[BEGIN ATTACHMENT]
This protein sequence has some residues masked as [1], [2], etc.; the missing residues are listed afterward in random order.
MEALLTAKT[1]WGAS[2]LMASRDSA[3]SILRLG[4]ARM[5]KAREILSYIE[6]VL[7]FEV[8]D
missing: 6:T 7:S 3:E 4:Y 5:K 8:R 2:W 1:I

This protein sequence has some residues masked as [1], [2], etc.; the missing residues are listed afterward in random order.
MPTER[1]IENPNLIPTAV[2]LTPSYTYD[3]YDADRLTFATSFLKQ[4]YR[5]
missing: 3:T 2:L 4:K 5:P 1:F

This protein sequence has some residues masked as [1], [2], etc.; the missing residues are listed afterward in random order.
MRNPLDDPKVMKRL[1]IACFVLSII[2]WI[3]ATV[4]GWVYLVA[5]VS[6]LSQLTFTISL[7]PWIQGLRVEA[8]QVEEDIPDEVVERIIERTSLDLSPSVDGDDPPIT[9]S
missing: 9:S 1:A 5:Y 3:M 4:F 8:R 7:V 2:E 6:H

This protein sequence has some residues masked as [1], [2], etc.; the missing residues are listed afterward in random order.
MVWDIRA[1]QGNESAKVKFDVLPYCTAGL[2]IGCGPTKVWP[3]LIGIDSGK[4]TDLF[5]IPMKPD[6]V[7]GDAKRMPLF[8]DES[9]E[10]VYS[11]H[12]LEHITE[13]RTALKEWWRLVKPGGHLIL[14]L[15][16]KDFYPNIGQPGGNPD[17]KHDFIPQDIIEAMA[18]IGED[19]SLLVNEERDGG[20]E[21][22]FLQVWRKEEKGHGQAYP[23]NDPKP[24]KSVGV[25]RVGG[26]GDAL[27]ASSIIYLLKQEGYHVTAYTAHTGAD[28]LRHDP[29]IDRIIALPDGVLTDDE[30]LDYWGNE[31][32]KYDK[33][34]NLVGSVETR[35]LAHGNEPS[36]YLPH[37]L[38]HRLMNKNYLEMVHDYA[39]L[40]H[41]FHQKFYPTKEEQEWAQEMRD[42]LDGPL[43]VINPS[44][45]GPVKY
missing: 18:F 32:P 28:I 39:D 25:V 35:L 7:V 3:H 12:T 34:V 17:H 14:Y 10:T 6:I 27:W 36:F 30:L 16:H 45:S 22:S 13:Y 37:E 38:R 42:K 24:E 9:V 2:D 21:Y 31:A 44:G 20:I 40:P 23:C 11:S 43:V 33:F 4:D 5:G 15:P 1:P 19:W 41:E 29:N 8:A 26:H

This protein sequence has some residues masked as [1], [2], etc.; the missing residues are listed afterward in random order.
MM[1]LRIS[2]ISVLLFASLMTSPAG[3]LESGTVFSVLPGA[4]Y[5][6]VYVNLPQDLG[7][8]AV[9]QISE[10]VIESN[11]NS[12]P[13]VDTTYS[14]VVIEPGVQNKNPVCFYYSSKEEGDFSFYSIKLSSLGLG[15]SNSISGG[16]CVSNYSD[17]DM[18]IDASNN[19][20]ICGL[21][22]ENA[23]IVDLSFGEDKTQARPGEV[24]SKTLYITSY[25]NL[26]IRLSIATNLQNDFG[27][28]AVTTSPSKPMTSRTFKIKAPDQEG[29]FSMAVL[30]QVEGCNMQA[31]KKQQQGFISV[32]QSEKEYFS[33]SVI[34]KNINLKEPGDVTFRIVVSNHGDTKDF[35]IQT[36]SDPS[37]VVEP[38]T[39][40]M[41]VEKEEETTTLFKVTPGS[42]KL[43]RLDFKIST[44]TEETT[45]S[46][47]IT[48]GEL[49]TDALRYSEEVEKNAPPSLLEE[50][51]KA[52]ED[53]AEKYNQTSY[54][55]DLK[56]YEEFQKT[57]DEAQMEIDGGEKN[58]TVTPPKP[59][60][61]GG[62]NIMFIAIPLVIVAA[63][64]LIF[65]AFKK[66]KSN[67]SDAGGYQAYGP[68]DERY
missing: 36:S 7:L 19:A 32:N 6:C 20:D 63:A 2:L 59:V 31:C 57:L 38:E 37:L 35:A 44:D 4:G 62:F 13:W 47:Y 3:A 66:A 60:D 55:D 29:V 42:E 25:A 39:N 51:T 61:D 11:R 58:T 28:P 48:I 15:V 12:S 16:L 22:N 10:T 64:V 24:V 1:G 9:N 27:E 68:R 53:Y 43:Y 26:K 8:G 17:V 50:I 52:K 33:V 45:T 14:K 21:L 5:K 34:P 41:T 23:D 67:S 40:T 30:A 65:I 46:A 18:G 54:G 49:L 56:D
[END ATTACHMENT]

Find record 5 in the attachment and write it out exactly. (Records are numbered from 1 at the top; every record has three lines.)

This protein sequence has some residues masked as [1], [2], etc.; the missing residues are listed afterward in random order.
MM[1]LRIS[2]ISVLLFASLMTSPAG[3]LESGTVFSVLPGA[4]Y[5][6]VYVNLPQDLG[7][8]AV[9]QISE[10]VIESN[11]NS[12]P[13]VDTTYS[14]VVIEPGVQNKNPVCFYYSSKEEGDFSFYSIKLSSLGLG[15]SNSISGG[16]CVSNYSD[17]DM[18]IDASNN[19][20]ICGL[21][22]ENA[23]IVDLSFGEDKTQARPGEV[24]SKTLYITSY[25]NL[26]IRLSIATNLQNDFG[27][28]AVTTSPSKPMTSRTFKIKAPDQEG[29]FSMAVL[30]QVEGCNMQA[31]KKQQQGFISV[32]QSEKEYFS[33]SVI[34]KNINLKEPGDVTFRIVVSNHGDTKDF[35]IQT[36]SDPS[37]VVEP[38]T[39][40]M[41]VEKEEETTTLFKVTPGS[42]KL[43]RLDFKIST[44]TEETT[45]S[46][47]IT[48]GEL[49]TDALRYSEEVEKNAPPSLLEE[50][51]KA[52]ED[53]AEKYNQTSY[54][55]DLK[56]YEEFQKT[57]DEAQMEIDGGEKN[58]TVTPPKP[59][60][61]GG[62]NIMFIAIPLVIVAA[63][64]LIF[65]AFKK[66]KSN[67]SDAGGYQAYGP[68]DERY
missing: 36:S 7:L 19:A 32:N 6:C 20:D 63:A 2:L 59:V 31:C 57:L 38:E 37:L 35:A 44:D 4:G 62:F 13:W 47:Y 3:A 66:A 60:D 55:D 29:V 42:E 25:A 39:N 51:T 61:D 11:R 58:T 28:P 48:I 15:V 12:S 16:L 22:N 10:T 64:V 24:V 1:G 9:N 27:E 68:R 53:Y 43:Y 26:K 8:G 17:V 50:I 52:K 33:V 45:T 14:K 21:L 5:K 34:P 41:T 23:D 67:S 40:T 30:A 65:I 46:A 18:G 54:G 49:L 56:D